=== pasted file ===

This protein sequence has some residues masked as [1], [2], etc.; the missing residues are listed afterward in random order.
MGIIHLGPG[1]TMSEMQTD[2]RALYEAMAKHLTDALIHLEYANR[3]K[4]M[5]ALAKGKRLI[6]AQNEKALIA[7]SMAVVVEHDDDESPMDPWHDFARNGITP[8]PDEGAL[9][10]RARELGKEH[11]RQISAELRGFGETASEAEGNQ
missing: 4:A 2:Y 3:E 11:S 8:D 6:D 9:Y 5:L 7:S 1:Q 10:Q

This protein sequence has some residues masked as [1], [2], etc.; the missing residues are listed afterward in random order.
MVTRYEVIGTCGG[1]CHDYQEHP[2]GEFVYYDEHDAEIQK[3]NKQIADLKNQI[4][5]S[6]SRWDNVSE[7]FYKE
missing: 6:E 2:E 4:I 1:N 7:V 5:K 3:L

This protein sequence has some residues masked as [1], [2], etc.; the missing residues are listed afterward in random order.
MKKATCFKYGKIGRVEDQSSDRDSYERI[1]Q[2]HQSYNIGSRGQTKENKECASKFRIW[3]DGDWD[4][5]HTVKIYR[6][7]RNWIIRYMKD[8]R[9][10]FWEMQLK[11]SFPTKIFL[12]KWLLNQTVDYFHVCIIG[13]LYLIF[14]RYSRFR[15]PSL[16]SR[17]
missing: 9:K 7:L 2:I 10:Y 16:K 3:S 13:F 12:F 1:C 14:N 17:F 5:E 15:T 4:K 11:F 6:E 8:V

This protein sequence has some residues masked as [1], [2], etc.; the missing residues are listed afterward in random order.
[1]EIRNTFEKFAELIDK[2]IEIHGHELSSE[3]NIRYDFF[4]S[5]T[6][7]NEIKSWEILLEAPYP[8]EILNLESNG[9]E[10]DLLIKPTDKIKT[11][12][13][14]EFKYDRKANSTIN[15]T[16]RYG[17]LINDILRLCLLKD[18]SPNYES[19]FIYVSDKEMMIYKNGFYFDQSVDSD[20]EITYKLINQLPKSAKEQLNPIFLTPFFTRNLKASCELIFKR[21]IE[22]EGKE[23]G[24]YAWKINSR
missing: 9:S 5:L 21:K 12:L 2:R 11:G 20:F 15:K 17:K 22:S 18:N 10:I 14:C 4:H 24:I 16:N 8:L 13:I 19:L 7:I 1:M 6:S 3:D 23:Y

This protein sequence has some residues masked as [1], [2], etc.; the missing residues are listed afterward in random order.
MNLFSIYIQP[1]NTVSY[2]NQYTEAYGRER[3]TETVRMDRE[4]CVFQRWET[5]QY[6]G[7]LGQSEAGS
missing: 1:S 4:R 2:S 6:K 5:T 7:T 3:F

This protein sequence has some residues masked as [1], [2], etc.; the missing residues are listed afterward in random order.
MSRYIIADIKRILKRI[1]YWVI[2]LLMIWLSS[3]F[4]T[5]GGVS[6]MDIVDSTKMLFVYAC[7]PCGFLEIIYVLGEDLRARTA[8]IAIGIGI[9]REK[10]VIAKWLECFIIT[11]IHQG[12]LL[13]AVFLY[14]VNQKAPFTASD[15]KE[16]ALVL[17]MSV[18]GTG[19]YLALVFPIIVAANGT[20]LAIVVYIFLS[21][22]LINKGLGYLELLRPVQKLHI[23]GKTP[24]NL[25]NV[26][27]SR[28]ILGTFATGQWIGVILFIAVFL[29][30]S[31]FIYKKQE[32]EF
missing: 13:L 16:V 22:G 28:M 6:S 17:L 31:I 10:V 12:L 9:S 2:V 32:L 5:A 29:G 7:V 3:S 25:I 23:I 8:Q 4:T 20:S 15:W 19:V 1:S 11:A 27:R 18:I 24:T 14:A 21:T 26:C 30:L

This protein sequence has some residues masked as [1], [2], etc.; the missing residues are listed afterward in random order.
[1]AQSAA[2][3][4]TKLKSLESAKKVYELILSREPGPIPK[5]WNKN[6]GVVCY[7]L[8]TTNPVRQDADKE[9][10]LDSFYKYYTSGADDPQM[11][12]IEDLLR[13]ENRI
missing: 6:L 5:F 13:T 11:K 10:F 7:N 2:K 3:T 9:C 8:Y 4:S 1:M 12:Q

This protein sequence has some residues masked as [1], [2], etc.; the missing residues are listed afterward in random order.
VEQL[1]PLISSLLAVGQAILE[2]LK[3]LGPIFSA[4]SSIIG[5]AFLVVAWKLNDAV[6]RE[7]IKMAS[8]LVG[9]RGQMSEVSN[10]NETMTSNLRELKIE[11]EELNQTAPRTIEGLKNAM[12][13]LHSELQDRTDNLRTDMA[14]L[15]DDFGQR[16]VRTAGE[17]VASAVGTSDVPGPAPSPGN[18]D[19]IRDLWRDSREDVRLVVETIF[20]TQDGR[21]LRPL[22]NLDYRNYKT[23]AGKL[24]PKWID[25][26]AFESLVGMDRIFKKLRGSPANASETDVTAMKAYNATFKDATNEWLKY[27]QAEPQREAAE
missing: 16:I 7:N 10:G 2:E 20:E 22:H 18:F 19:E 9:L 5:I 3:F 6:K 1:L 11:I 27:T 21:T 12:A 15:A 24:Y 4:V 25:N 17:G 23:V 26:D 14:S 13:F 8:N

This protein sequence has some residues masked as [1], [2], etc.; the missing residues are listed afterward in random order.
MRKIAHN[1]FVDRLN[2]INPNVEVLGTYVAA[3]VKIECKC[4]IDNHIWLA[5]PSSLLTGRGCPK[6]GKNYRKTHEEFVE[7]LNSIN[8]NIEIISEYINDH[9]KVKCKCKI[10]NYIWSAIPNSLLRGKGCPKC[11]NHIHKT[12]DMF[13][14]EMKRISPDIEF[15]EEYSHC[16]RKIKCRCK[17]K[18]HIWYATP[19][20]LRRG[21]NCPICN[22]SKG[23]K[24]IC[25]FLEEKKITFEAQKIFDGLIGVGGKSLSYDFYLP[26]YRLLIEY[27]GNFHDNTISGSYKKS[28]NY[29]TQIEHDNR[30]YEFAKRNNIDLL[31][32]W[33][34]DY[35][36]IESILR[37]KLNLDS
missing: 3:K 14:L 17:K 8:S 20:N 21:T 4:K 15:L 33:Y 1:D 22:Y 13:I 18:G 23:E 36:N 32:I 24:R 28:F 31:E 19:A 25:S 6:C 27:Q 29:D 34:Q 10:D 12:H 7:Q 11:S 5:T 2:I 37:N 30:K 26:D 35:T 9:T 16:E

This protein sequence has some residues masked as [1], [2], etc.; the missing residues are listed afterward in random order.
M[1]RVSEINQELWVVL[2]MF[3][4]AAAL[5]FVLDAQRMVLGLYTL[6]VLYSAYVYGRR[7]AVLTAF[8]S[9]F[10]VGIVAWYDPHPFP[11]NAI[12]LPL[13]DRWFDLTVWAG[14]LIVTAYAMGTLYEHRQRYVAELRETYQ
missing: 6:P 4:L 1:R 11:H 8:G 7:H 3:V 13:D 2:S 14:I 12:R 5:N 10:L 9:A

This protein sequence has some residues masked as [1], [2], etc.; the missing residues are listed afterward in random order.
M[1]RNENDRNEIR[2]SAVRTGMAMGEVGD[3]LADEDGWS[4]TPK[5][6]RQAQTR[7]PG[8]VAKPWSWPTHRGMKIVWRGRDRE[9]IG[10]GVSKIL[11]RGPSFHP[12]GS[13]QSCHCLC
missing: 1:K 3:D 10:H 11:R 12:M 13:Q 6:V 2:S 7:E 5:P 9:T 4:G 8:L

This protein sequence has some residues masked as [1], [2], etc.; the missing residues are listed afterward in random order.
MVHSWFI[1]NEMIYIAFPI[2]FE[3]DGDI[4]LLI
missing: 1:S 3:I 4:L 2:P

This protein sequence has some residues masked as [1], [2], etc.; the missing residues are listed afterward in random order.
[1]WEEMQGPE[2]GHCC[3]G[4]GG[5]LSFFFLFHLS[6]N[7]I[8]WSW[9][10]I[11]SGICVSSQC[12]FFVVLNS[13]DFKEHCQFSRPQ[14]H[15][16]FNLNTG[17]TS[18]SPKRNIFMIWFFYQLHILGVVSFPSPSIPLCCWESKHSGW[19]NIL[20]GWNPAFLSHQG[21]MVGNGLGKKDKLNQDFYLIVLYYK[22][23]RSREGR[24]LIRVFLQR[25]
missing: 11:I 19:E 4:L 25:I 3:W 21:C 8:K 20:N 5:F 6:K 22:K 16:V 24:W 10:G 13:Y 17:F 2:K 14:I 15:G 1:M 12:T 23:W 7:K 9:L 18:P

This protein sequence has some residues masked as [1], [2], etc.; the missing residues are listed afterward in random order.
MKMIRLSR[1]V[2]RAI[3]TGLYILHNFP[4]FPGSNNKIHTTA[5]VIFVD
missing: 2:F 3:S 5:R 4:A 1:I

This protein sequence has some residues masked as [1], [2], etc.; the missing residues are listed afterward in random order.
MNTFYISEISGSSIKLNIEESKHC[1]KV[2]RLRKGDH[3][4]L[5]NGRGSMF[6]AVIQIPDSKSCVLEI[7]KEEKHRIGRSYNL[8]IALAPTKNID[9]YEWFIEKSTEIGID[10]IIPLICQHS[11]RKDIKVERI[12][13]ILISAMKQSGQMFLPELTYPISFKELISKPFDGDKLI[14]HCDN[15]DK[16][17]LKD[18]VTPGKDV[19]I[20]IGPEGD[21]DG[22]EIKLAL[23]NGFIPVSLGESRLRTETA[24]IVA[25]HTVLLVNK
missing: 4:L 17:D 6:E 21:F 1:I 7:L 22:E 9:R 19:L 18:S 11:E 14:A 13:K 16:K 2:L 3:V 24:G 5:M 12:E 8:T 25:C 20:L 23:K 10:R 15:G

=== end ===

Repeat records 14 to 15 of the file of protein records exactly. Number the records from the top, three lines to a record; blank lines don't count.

This protein sequence has some residues masked as [1], [2], etc.; the missing residues are listed afterward in random order.
MKMIRLSR[1]V[2]RAI[3]TGLYILHNFP[4]FPGSNNKIHTTA[5]VIFVD
missing: 2:F 3:S 5:R 4:A 1:I

This protein sequence has some residues masked as [1], [2], etc.; the missing residues are listed afterward in random order.
MNTFYISEISGSSIKLNIEESKHC[1]KV[2]RLRKGDH[3][4]L[5]NGRGSMF[6]AVIQIPDSKSCVLEI[7]KEEKHRIGRSYNL[8]IALAPTKNID[9]YEWFIEKSTEIGID[10]IIPLICQHS[11]RKDIKVERI[12][13]ILISAMKQSGQMFLPELTYPISFKELISKPFDGDKLI[14]HCDN[15]DK[16][17]LKD[18]VTPGKDV[19]I[20]IGPEGD[21]DG[22]EIKLAL[23]NGFIPVSLGESRLRTETA[24]IVA[25]HTVLLVNK
missing: 4:L 17:D 6:E 21:F 1:I 7:L 22:E 9:R 19:L 18:S 11:E 14:A 13:K 16:K 2:L 3:V 24:G 5:M 12:E 8:T 25:C 20:L 23:K 10:R 15:G